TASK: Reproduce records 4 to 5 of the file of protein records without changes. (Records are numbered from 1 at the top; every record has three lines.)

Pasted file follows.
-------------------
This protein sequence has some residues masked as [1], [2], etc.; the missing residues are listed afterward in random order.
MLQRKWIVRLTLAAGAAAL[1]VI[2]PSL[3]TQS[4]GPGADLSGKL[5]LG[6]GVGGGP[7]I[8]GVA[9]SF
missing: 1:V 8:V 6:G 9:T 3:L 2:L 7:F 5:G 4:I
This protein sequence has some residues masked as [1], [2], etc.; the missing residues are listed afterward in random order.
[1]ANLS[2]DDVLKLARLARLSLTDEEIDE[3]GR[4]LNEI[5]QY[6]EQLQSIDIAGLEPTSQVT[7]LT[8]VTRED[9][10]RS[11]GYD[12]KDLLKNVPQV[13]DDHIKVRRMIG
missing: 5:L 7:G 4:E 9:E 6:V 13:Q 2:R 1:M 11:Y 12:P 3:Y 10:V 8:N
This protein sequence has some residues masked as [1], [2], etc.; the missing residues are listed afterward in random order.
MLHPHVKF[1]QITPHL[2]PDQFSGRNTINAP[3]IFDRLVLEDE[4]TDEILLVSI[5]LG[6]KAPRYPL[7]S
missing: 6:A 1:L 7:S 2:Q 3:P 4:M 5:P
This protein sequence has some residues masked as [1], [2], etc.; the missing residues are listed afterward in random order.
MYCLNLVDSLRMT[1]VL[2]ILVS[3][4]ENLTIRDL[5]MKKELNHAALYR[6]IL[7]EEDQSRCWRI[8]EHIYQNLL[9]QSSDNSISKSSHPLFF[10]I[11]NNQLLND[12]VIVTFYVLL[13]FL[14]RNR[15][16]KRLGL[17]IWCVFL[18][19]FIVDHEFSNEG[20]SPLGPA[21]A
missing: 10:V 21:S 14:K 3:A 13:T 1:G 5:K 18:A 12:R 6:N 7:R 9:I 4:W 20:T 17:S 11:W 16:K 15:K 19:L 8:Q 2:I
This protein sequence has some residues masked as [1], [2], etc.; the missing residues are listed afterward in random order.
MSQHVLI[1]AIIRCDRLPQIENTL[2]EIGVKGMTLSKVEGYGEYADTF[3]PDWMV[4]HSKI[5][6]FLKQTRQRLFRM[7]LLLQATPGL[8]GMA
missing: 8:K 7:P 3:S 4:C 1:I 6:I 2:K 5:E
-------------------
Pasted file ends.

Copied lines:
This protein sequence has some residues masked as [1], [2], etc.; the missing residues are listed afterward in random order.
MYCLNLVDSLRMT[1]VL[2]ILVS[3][4]ENLTIRDL[5]MKKELNHAALYR[6]IL[7]EEDQSRCWRI[8]EHIYQNLL[9]QSSDNSISKSSHPLFF[10]I[11]NNQLLND[12]VIVTFYVLL[13]FL[14]RNR[15][16]KRLGL[17]IWCVFL[18][19]FIVDHEFSNEG[20]SPLGPA[21]A
missing: 10:V 21:S 14:K 3:A 13:T 1:G 5:K 18:A 12:R 6:N 7:R 9:I 4:W 20:T 17:S 11:W 16:K 15:K 19:L 8:Q 2:I
This protein sequence has some residues masked as [1], [2], etc.; the missing residues are listed afterward in random order.
MSQHVLI[1]AIIRCDRLPQIENTL[2]EIGVKGMTLSKVEGYGEYADTF[3]PDWMV[4]HSKI[5][6]FLKQTRQRLFRM[7]LLLQATPGL[8]GMA
missing: 8:K 7:P 3:S 4:C 1:I 6:I 2:K 5:E